• accumulation of a sum. unrolling using multiple accumulators and vectorization allow a speedup of (ADD latency)*(SIMD vector width) on typical pipelined architectures (if the data is in cache; because there's no data reuse, it typically won't help if you're reading from memory), which can easily be an order of magnitude. Cute thing to note: this also decreases the average error of the result! The same techniques apply to any similar reduction operation.

A few classics from image/signal processing:

  • convolution with small kernels (especially small 2d convolves like a 3x3 or 5x5 kernel). In some sense this is cheating, because convolution is matrix multiplication, and is intimately related to the FFT, but in reality the nitty-gritty algorithmic techniques of high-performance small kernel convolutions are quite different from either.

  • erode and dilate.

  • what image people call a "gamma correction"; this is really evaluation of an exponential function (maybe with a piecewise linear segment near zero). Here you can take advantage of the fact that image data is often entirely in a nice bounded range like [0,1] and sub-ulp accuracy is rarely needed to use much cheaper function approximations (low-order piecewise minimax polynomials are common).

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Stephen Canon's image processing examples would each make for instructive projects. Taking a different tack, though, you might look at certain amenable geometry problems:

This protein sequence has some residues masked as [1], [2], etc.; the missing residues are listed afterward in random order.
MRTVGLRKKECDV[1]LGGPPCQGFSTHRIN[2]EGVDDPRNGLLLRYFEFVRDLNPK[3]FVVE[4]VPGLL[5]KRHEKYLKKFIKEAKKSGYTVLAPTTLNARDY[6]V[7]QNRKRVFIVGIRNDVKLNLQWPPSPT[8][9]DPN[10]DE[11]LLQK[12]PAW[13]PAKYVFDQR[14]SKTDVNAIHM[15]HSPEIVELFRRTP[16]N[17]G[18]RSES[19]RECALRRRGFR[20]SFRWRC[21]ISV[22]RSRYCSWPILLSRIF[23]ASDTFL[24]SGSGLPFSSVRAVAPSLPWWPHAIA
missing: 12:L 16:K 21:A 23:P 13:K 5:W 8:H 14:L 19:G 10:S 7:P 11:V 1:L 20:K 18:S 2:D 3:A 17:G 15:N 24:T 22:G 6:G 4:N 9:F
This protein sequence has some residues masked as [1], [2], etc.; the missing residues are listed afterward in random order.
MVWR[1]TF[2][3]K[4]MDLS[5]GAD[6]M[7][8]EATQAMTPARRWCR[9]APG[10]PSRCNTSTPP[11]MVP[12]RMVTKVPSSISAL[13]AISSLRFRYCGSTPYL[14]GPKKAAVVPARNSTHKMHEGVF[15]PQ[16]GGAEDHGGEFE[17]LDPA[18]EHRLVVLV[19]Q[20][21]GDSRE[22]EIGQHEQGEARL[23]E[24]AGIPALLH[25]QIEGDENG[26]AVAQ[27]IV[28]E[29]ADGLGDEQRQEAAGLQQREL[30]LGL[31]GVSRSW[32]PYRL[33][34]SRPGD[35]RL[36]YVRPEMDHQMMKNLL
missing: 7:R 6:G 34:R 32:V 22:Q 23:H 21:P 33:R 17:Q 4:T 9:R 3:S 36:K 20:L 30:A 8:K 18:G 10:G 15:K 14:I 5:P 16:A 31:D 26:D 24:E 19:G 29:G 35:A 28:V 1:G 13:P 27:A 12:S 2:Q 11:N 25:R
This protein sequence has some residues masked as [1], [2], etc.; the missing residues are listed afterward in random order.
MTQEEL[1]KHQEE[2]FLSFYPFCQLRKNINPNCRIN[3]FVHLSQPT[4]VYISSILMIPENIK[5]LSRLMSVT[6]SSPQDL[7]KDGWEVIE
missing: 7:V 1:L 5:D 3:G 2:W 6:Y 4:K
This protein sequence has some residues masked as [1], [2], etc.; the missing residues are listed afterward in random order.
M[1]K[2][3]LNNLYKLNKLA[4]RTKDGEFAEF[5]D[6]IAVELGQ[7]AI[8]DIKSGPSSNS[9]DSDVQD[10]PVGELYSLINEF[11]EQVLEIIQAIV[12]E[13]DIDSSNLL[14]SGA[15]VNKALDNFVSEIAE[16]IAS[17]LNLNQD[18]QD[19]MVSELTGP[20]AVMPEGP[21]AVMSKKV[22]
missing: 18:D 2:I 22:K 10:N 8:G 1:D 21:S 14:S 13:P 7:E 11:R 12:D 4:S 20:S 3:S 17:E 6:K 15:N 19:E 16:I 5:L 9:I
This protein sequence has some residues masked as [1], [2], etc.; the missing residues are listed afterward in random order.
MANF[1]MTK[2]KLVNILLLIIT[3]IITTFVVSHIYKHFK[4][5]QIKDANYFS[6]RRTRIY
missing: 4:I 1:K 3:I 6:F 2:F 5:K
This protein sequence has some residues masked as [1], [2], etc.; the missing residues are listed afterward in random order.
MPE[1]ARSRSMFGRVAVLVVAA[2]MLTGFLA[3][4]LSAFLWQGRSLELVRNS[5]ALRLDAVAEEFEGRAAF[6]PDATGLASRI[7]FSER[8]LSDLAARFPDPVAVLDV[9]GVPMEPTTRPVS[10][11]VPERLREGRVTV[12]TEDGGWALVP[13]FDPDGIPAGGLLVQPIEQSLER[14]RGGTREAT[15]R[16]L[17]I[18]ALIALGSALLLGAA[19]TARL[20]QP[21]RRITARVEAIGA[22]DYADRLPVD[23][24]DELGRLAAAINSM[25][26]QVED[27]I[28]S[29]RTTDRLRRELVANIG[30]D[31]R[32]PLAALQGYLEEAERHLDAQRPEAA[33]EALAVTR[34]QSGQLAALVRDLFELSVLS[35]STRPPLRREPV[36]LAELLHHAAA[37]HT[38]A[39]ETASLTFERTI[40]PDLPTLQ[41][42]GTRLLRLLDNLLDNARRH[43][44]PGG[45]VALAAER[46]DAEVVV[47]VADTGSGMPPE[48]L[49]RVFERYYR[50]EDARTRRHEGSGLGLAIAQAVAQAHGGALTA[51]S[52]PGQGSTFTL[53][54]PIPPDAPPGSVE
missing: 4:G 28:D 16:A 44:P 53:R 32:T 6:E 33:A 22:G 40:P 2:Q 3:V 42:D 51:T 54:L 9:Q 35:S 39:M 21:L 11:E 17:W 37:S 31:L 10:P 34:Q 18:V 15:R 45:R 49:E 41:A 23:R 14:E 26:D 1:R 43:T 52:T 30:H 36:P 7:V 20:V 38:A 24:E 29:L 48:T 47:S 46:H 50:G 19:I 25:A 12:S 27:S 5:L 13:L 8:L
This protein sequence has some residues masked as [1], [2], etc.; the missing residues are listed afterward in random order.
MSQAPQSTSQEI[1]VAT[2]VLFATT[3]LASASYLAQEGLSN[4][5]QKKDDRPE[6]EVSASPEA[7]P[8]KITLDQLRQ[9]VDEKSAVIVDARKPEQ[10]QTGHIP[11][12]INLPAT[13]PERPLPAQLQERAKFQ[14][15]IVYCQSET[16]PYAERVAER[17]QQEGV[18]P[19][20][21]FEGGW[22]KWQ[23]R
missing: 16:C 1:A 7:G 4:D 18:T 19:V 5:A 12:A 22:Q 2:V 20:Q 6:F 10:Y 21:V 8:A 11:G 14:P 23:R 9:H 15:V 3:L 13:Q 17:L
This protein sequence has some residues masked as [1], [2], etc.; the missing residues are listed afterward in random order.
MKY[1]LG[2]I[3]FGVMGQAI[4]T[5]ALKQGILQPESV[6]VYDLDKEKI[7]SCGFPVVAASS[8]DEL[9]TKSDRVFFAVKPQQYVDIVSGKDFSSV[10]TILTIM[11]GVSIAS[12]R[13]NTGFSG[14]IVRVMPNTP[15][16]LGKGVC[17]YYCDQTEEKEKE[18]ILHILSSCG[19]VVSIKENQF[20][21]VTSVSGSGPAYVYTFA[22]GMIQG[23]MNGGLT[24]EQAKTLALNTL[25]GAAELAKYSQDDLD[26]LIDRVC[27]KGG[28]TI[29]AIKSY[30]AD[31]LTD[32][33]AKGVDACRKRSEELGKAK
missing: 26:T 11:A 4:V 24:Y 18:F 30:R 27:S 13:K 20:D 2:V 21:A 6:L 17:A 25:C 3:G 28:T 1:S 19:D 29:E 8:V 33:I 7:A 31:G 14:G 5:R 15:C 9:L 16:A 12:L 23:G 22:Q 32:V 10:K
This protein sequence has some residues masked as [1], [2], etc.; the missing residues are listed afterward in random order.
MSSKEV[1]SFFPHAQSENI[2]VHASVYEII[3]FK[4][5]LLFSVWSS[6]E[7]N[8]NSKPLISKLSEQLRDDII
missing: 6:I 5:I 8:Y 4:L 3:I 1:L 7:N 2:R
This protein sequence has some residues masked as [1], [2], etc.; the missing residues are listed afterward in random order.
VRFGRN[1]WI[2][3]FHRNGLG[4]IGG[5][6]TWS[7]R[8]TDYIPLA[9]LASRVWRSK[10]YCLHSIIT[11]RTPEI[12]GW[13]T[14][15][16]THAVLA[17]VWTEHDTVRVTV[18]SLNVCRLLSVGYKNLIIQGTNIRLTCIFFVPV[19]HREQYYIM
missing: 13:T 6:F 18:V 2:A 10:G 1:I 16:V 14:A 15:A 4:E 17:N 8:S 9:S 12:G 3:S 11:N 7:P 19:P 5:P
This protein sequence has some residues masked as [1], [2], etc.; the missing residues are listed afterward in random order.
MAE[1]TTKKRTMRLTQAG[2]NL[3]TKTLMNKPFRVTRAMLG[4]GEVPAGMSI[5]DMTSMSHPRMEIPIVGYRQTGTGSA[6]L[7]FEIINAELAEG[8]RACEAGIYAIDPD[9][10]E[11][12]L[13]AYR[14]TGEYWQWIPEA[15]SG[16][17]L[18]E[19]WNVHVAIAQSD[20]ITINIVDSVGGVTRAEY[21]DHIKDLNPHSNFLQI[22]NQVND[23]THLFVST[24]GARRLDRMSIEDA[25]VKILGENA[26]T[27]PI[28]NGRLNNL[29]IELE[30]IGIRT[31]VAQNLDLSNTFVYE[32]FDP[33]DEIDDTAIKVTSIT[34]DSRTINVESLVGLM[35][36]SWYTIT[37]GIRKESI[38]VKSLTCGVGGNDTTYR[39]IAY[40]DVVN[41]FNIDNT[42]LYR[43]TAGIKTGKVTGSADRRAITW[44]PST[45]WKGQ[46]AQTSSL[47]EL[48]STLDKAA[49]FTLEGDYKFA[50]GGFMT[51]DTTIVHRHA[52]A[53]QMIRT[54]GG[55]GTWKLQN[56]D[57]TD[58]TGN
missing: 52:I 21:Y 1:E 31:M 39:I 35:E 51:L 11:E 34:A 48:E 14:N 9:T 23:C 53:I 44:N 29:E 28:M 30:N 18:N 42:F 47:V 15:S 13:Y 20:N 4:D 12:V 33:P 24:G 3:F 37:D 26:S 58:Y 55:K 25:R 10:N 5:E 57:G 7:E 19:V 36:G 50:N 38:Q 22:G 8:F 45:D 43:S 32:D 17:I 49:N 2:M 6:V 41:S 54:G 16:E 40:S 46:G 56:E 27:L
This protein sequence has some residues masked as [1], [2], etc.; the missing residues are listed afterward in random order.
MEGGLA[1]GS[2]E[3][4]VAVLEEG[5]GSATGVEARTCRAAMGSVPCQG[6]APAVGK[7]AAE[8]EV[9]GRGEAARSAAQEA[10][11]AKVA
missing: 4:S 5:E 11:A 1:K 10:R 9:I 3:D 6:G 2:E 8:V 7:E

• Closest pair of points in moderately high dimension---say 50000 or so points in 16 or so dimensions. This may have too much in common with matrix multiplication for your purposes. (Take the dimension too much higher and dimensionality reduction silliness starts mattering; much lower and spatial data structures dominate. Brute force, or something simple using a brute-force kernel, is what I would want to use for this.)
  • Variation: For each point, find the closest neighbour.
  • Variation: Red points and blue points; find the closest red point to each blue point.
  • Welzl's smallest containing circle algorithm is fairly straightforward to implement, and the really costly step (check for points outside the current circle) is amenable to vectorisation. (I suspect you can kill it in two dimensions with just a little effort.)

Be warned that computational geometry stuff is usually more annoying to implement than it looks at first; don't just grab a random paper without understanding what degenerate cases exist and how careful your programming needs to be.

Have a look at other linear algebra problems, too. They're also hugely important. Dense Cholesky factorisation is a natural thing to look at here (much more so than LU factorisation) since you don't need to mess around with pivoting to make it work.

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There is a free benchmark called c-ray. It is a small ray-tracer for spheres designed to be a benchmark for floating-point performance.

A few random stackshots show that it spends nearly all its time in a function called ray_sphere that determines if a ray intersects a sphere and if so, where.

They also show some opportunities for larger speedup, such as:

  • It does a linear search through all the spheres in the scene to try to find the nearest intersection. That represents a possible area for speedup, by doing a quick test to see if a sphere is farther away than the best seen so far, before doing all the 3-d geometry math.

  • It does not try to exploit similarity from one pixel to the next. This could gain a huge speedup.

So if all you want to look at is chip-level performance, it could be a decent example. However, it also shows how there can be much bigger opportunities.